I want only the best for our run club and that’s why I’ve recruited a team of professionals to be our support crew. This week I’m introducing our resident Registered Dietitian, Melissa O’Shea.
Melissa completed her master’s degree in nutrition education at Columbia University. Throughout her career, Melissa has gained experience in several nutrition specialty areas including weight management, cardiac health, diabetes, sports nutrition and pre and postnatal nutrition. Melissa is the National Director of Nutrition at exhale spa, as well as an adjunct professor at a local college. She also works extensively in corporate wellness, presenting lectures and health fairs at numerous corporations throughout the New York City area. Melissa is a runner herself and enjoys helping Race Pace Runners effectively fuel their workouts and feel their best while meeting their training goals.
Fun fact: In 2013 Melissa and I ran the New York City Marathon together!
Keep scrolling down to get this week’s assignment from Melissa.
When a client tells me they’re struggling on their runs, the first thing I want to know is what they’re eating beforehand. More often than not, I find they aren’t eating anything, or when it comes to long runs, they aren’t eating enough. So before you lace up your sneakers, keep these fueling tips in mind to maximize your time out on the road.
If you try getting into a car without any gas, you won’t go very far. The same holds true for running. If you set out on empty, chances are you are going to break down. The right fuel will prevent you from feeling fatigued and lethargic during your run so you get the best workout possible.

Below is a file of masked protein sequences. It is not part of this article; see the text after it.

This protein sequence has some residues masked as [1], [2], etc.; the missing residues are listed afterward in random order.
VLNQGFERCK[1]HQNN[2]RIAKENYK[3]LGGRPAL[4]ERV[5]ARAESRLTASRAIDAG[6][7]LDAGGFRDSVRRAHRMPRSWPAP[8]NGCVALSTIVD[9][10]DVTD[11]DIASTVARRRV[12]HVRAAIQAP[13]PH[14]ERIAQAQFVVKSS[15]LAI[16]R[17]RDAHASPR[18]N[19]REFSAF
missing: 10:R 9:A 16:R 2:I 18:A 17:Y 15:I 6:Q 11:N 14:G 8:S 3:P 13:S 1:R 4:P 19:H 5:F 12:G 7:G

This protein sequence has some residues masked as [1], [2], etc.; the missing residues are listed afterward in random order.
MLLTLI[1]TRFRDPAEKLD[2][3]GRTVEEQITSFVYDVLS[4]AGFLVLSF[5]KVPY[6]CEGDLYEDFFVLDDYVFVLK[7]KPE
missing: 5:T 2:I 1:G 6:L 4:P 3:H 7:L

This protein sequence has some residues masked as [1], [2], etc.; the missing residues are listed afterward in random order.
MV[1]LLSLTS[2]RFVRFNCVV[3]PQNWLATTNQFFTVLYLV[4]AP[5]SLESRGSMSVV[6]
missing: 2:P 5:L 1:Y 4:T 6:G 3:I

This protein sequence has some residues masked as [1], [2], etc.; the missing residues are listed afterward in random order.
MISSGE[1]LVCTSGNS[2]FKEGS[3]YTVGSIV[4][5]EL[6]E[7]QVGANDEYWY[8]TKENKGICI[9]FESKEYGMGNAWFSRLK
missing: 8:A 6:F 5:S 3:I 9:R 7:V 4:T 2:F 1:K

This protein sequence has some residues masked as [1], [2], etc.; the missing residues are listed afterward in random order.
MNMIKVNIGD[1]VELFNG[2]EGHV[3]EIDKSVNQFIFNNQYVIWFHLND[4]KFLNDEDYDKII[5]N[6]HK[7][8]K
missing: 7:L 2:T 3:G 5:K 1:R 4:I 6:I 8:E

How much fuel you’ll need will depend on how long and also how intense your training run will be. Pre-workout, the focus is on carbohydrates. A good rule of thumb is to aim for 15g of carbohydrates for a run less than 60 minutes and at least 30g if going longer than an hour.
As with any aspect of training, what works for one person may not work for another. This is where a little experimenting comes into play to figure out which type of food works best for you. You want to stick to easily digestible food that’s low in fat and fiber and provides you with a good source of carbohydrates. Here are some ideas that I have found work for most:
Runs under an hour
Runs longer than 1 hour
1 medium cooked sweet potato
1 cup cooked oatmeal or ½ cup + ½ medium banana
2 slices whole grain bread with 2 teaspoons all natural nut butter
Ideally, it’s best to eat something 30-90 minutes before you head out the door. This means if you run after work, you’ll need a snack at some point after lunch. The goal is to avoid feeling starved or stuffed when you start your run. For longer runs or if eating a bigger meal, I suggest giving yourself at least 1 hour, whereas juice can work minutes before. This is another place where a little trial and error will help you pinpoint your sweet spot.
Take a picture of your pre-run fuel (between Monday, September 7th and Sunday, September 13th and post it to twitter or instagram. Tag me @MOSheaRD and include the hashtag #racepacerunner.